If we honestly believed this, how much more time would we doing things that accomplishes both of these? Wouldn’t we have more conversations with our friends about the one who made a personal relationship with God possible for us!?
Jesus HAS made it possible! This IS the purpose that YOU were created! If this concept is foreign to you, or your have never really understood all this “Jesus” stuff, let me give you a brief attempt at revealing this amazingly good news: We are sinful. You know we are. We all do “wrong” things and rebel against God. This happens because God created man and woman to live in perfect harmony with him, and they sinned against him by breaking one rule he gave them. Mankind has been slaves to sin ever since. David says in Psalm 51, “In sin did my mother conceive me.” Romans 6:23 tells us that the “wages of sin are death.” By being sinful, we deserve an eternity in Hell, suffering never ending torment and separation from God. But God chose to manifest himself through his only Son, Jesus, stepping down from a place in glory, to a place where he would be beaten, mocked, abused, and spit on, just for you and me. He lived a perfect, sinless life, and was subject to torture and to death upon a cross, all for us. He did this so that by believing in him, his blood would cover all of our sins and make us in right standing with God. God no longer sees us as sinners, he sees us as saints. When he looks on us, he sees Christ and his righteousness. We are given access to eternity with Him because Christ’s obedience and perfect life is attributed to us if we believe. 1 Peter 3:18 says, “For Christ also suffered once for sins, the righteous for the unrighteous, that he might bring us to God.” The relationship that God intended to have with Adam and Eve has been restored, and he will keep us into his hand until the end of our lives, where we CONTINUE this relationship with Him in heaven!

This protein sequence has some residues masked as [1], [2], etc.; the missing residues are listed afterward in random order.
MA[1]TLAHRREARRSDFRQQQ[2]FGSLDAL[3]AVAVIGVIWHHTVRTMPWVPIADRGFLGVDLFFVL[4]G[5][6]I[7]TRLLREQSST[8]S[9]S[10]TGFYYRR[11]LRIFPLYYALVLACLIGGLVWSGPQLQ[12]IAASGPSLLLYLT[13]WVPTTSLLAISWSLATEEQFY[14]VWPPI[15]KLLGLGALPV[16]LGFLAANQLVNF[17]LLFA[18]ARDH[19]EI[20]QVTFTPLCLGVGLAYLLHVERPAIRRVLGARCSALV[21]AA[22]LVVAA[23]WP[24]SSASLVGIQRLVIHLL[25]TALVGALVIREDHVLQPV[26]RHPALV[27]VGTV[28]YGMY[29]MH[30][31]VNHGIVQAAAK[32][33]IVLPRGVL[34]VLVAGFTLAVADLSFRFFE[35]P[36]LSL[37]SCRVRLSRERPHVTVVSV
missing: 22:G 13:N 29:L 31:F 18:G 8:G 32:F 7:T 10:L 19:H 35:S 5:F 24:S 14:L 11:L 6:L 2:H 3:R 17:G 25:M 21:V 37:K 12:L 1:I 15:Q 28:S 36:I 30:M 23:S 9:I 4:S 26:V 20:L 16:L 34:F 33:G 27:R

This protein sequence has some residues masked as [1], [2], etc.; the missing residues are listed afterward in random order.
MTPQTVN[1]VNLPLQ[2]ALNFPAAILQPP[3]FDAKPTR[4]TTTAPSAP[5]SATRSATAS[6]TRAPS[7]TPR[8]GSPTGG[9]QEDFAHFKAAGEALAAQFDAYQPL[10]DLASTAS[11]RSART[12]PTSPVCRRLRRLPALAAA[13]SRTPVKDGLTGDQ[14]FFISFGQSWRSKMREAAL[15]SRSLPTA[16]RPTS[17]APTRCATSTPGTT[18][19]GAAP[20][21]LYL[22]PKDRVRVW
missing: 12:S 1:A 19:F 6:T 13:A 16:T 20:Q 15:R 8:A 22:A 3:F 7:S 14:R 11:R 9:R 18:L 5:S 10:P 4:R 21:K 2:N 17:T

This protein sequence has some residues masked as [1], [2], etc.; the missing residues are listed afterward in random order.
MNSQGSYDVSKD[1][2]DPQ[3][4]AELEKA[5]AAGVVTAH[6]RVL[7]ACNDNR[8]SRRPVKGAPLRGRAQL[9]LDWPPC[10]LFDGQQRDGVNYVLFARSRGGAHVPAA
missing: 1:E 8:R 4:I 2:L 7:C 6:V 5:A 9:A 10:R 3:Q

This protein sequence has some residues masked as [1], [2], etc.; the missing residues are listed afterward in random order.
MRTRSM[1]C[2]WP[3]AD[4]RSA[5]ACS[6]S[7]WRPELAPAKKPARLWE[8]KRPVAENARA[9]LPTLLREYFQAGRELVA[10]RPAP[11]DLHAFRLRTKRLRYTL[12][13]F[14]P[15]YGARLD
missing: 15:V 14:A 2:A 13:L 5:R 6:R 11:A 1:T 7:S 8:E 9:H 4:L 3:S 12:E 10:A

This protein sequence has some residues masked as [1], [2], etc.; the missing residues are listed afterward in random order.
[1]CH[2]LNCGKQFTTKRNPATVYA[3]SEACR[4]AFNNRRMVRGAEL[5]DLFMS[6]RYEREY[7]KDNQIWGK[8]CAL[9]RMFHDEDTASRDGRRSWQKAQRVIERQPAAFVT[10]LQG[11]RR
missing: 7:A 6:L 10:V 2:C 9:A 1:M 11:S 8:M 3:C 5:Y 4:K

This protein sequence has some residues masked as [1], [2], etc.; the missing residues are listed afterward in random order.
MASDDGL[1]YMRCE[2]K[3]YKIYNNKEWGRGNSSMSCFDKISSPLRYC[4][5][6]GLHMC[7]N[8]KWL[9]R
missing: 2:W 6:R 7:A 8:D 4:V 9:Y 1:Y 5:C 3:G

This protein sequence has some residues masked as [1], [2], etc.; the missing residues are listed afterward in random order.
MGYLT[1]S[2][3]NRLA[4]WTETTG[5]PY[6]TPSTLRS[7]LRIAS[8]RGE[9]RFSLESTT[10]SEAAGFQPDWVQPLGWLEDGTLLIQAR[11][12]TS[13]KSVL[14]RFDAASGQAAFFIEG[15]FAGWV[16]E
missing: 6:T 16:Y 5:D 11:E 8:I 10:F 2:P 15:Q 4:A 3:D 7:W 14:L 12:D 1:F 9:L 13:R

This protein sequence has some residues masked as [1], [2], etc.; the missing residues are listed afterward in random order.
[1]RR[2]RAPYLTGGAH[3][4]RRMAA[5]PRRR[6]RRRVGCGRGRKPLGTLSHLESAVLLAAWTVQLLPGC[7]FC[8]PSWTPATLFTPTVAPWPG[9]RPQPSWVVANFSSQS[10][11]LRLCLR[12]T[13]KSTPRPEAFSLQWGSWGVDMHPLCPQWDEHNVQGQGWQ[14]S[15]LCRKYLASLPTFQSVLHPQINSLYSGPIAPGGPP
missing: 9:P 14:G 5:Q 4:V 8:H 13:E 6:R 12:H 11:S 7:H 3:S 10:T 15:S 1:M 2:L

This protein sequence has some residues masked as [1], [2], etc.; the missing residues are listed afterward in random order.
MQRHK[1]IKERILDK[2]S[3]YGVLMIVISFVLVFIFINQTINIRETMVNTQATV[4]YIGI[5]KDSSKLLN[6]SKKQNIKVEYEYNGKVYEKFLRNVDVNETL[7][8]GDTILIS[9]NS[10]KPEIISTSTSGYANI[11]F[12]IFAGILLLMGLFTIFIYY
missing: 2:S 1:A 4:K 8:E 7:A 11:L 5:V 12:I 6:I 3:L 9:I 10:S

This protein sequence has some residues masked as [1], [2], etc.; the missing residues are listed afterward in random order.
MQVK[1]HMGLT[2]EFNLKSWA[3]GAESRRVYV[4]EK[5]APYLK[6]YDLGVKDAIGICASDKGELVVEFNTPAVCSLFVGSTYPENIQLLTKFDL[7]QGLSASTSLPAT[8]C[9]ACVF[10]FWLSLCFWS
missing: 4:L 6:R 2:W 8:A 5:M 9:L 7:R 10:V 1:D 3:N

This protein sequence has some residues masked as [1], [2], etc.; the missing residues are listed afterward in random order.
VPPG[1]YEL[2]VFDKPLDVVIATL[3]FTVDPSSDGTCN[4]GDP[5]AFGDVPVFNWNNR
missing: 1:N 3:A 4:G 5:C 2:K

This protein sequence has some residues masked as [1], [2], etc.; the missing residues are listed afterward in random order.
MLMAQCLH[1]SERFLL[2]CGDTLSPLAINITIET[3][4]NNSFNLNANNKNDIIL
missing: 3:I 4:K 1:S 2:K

A quote by one of my favorite pastors, Timothy Keller, demonstrates Christ’s great love for me and YOU:
Well, when Jesus looked down from the cross, he didn’t think “I am giving myself to you because you are so attractive to me.” No, he was in agony, and he looked down at us – denying him, abandoning him, and betraying him – and in the greatest act of love in history, he STAYED.
My friends, he did this for YOU! When he was being beaten, spit on, mocked, and crucified, he could’ve easy had an army of angels at his side at once, but he STAYED and endured, so that you and I could be restored to our Father!
I encourage you to spend some time this week focusing on these truths. No one has or will ever love you this much. He saved you from so much. I encourage you to come along side me and help make Christ the center of some of our conversations (yes, outside of church) this week, showing others how thankful we are for Him and how much we truly love Him! Here are a couple questions I can think of to get the ball rolling!
- What is your view of Jesus? How would you describe him?
- How did you come to know Jesus, or how long have you been walking with Him?
- What changes have you experienced in your life as a result of following Jesus?
- How would you describe your relationship with Jesus?
- How is He working in your life right now?
Prove that Jesus is the abundance of your heart this week!